Alternating series, error estimation & approximation

Homework Statement

$$\Sigma$$(-1)$$^{n+1}$$$$\frac{1}{n!}$$

How many terms will suffice to get an approximation within 0.0005 of the actual sum? Find that approximation.

No idea.

The Attempt at a Solution

What I tried doing is setting my absolute value of the series less than 0.005, but I have no idea how to get rid of that factorial.

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vela
Staff Emeritus
Homework Helper
What does the alternating series theorem tell you?

lanedance
Homework Helper
as the magnitude of the terms are monotonically decreasing, and alternating, you could also look at the magnitude of a single term

Last edited:
so I just plug in numbers?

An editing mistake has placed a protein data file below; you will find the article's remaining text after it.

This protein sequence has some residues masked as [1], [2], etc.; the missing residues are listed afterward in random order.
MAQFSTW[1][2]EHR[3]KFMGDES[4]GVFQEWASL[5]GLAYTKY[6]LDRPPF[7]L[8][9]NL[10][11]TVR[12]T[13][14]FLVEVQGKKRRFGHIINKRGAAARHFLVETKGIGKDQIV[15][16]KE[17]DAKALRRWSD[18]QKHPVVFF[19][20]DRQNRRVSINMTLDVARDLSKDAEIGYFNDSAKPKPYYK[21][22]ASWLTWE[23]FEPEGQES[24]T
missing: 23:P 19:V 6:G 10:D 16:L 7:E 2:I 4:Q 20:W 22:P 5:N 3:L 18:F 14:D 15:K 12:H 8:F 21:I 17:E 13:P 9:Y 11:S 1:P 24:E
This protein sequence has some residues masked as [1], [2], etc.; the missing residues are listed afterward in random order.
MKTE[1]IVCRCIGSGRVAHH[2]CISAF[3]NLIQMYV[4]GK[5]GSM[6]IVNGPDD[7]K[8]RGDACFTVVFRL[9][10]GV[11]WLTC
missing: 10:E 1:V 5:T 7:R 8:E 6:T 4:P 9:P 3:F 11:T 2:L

vela
Staff Emeritus
Homework Helper
Yeah.

. . . that doesn't even seem viable to me. . . it's essentially guessing until you get the right error?

vela
Staff Emeritus
Homework Helper
Well, you shouldn't be making a wild guess. What exactly are you trying to do? You never answered my question about what you know about alternating series, in particular, about the error.

the magnitude of the error of n terms is less than the next n + 1 th term?

vela
Staff Emeritus
Homework Helper
Right, so you're trying to solve

$$\frac{1}{(n+1)!} < 0.0005$$

Find how big (n+1)! has to be and then what n would satisfy that.

invert both sides with inequality switched

(n+1)! > 2000

so (6+1)! = 5040 > 2000

so all n > 6 will make an error less than 0.0005?

vela
Staff Emeritus